Ear­li­er this week, Leigh Stein revealed one of her ear­ly aspi­ra­tions: to Be Anne Frank.” She will be blog­ging here all week for Jew­ish Book Coun­cil and MyJew­ish­Learn­ing

My fas­ci­na­tion with New Mex­i­co began in 2007, when I moved to Albu­querque sight unseen to write my first nov­el, The Fall­back Plan. The state is nick­named The Land of Enchant­ment,” and that’s one of the rea­sons I moved there, from the less exot­ic Land of Lin­coln.” In gen­er­al, I found the peo­ple there to be very open to talk­ing about unsolved mys­ter­ies — ghosts and dis­ap­pear­ances, aliens and con­spir­a­cies. A neigh­bor told me that the San­dia Moun­tains were part­ly fake,” built by the gov­ern­ment to hide mis­siles near the air force base. Anoth­er said he’d seen la llorona in the shal­low waters of the Rio Grande.

So I don’t gen­er­al­ly asso­ciate the Amer­i­can South­west with the Jew­ish Dias­po­ra, but I do asso­ciate it with ghosts. And last spring, I went back to the South­west on a kind of work­ing vaca­tion, to soak in some sun­shine and work on a new book project, which is part­ly set there. I took a tour in San­ta Fe and learned about one of the city’s most famous ghosts, a Ger­man Jew named Julia Staab, who died in 1896 and now haunts La Posa­da Hotel.

This paint­ing hangs in her room at the hotel. It is assumed to be Julia, but 
could be one of her descen­dants, as it wasn’t paint­ed until 1939.

Julia was the wife of Abra­ham Staab, who emi­grat­ed at age 15 to escape mil­i­tary con­scrip­tion and life in the ghet­tos, lat­er becom­ing a wealthy mer­chant who made his for­tune as a con­trac­tor for the U.S. army. Because of the lack of eli­gi­ble (Jew­ish) wives in the area, he returned to Ger­many and con­vinced Julia Schus­ter, age 16, to mar­ry him. As the sto­ry goes, Julia was reluc­tant to agree to a life in the Wild West, but even­tu­al­ly consented.

At first, the cou­ple lived on Bur­ro Alley in San­ta Fe. I took this pic­ture there in 2008.

By most accounts, Julia was sick­ly, and suf­fered from depres­sion. She was also famous­ly beau­ti­ful. Abra­ham built her a man­sion north of the Plaza, in the French Sec­ond Empire-style, which stood in stark con­trast to the adobe homes sur­round­ing it. The third floor was devot­ed to a ball­room, where they host­ed the best par­ties in San­ta Fe. 

Staab man­sion in the 1880s

Julia had sev­en chil­dren, some mis­car­riages and at least one still­born, who is buried in the fam­i­ly plot. They say that after the death of her youngest, she was so grief-strick­en she couldn’t eat, she couldn’t sleep, and after two days of this she looked in the mir­ror and her hair had turned from black to white.

There were no more par­ties. Julia would not leave the house. In town, Abra­ham made excus­es for his wife’s notable absence. Rumors cir­cu­lat­ed that she had gone mad.

No offi­cial men­tion is made of Julia until years lat­er, when a brief notice of her death at age fifty-two appears in the local paper. No cause is stat­ed.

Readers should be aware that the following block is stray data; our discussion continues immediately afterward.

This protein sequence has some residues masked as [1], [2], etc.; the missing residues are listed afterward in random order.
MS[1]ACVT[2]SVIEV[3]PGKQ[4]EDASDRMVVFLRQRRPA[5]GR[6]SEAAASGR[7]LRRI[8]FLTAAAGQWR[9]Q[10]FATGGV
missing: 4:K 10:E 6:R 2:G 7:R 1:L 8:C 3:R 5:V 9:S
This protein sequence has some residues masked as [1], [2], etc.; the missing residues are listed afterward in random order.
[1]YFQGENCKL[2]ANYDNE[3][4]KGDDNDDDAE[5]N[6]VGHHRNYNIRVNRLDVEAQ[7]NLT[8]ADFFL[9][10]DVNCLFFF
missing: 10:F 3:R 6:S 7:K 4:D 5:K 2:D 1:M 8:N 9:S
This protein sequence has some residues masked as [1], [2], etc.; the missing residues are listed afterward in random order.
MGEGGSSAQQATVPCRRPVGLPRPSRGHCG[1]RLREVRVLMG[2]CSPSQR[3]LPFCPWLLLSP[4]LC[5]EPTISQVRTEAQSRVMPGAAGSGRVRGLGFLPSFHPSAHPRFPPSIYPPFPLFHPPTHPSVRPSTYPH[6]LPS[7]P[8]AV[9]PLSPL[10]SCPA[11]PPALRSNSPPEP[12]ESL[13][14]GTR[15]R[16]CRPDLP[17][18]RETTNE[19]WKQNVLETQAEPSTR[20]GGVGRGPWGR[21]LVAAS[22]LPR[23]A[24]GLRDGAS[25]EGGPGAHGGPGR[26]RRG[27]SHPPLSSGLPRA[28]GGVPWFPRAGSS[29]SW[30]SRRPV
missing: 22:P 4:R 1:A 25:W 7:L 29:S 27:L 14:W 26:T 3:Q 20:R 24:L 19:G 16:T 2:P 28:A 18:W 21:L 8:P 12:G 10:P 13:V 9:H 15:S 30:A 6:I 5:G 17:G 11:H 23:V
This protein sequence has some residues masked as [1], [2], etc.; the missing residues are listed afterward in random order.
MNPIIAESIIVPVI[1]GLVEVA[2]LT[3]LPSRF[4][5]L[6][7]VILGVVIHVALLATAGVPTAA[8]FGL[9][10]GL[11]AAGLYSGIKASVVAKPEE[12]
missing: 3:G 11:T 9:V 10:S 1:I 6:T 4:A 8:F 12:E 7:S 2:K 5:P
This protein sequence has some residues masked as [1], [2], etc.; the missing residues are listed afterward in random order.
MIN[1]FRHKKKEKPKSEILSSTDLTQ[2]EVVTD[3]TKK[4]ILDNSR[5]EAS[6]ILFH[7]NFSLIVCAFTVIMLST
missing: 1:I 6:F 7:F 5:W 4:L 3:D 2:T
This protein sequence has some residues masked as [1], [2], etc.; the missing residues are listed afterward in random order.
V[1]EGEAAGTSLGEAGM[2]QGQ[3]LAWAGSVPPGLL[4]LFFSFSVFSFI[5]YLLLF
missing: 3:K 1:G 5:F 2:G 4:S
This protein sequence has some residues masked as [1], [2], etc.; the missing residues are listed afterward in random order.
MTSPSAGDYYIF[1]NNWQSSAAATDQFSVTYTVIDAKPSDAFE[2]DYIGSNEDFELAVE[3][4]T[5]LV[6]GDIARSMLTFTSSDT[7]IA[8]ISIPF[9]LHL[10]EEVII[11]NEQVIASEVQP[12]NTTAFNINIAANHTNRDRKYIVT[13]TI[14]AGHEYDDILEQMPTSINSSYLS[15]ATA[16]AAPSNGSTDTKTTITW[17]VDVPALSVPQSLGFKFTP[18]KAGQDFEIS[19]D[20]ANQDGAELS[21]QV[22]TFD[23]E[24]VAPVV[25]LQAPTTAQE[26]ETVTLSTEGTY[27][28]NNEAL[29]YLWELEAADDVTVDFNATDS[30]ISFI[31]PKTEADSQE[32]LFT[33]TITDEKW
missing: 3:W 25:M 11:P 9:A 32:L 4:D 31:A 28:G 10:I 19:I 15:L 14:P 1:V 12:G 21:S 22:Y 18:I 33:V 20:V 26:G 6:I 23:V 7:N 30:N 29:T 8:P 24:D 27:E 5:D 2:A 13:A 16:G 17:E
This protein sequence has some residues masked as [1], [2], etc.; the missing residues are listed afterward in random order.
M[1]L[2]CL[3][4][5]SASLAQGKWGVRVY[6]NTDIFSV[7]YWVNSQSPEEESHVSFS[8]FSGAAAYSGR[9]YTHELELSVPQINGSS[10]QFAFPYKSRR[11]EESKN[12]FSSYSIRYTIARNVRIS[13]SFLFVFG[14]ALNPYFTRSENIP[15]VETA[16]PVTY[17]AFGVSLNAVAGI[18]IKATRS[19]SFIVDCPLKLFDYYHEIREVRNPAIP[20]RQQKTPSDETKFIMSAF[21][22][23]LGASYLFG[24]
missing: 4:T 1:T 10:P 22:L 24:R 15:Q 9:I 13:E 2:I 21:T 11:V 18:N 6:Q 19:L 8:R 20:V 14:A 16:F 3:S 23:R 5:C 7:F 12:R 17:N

The man­sion is now a resort hotel: La Posa­da. Guests who have stayed in Julia’s suite have report­ed that the bath­tub will fill with water on its own. (One rumor of her death is that she drowned there.) In the restrooms on the first floor, her face has appeared in the mir­ror. A hotel bar­tender has report­ed glass­es fly­ing off the shelves.

I am drawn to Julia’s sto­ry for a num­ber of rea­sons. First, her his­to­ry is in some ways a com­pos­ite of my own ances­tors’, half of whom are Ger­man Jews

who became mer­chants in the U.S. in the nine­teenth cen­tu­ry, and half of whom are Scotch-Irish pio­neers who became home­stead­ers on the Kansas plains. I sym­pa­thize with her dis­place­ment, imag­in­ing what it must have been like to arrive in arid New Mex­i­co for the first time, an expe­ri­ence I also had as a young adult. If any­thing, Jew­ish his­to­ry is one of exile, and the Staabs’ sto­ry is a fas­ci­nat­ing tale of Jews carv­ing a new life in the Amer­i­can South­west. Final­ly, Julia’s sto­ry is so poignant to me because even now she is in exile, unable to return home.”

But only if you believe in ghosts.

For more infor­ma­tion on the Staab fam­i­ly, there is an inter­est­ing (and brief) mem­oir in the archives of the Cen­ter for Jew­ish his­to­ry, acces­si­ble here.

Leigh Steins debut nov­el, The Fall­back Plan, is now avail­able. Leigh is a for­merNew York­erstaffer and fre­quent con­trib­u­tor to its Book Bench” blog. She lives in Brook­lyn, where she works in children’s pub­lish­ing and teach­es musi­cal the­ater to ele­men­tary school students.

Leigh Stein is the author of the nov­el The Fall­back Plan and a col­lec­tion of poet­ry, Dis­patch from the Future. Her work has appeared in Allure, Buz­zFeed, Gawk­er, The Hair­pin, Poets & Writ­ers, Slate, The Toast, and xoJane. For­mer­ly an edi­to­r­i­al staff mem­ber at The New York­er, she cur­rent­ly lives out­side New York City and co-directs the non-prof­it orga­ni­za­tion Out of the Binders.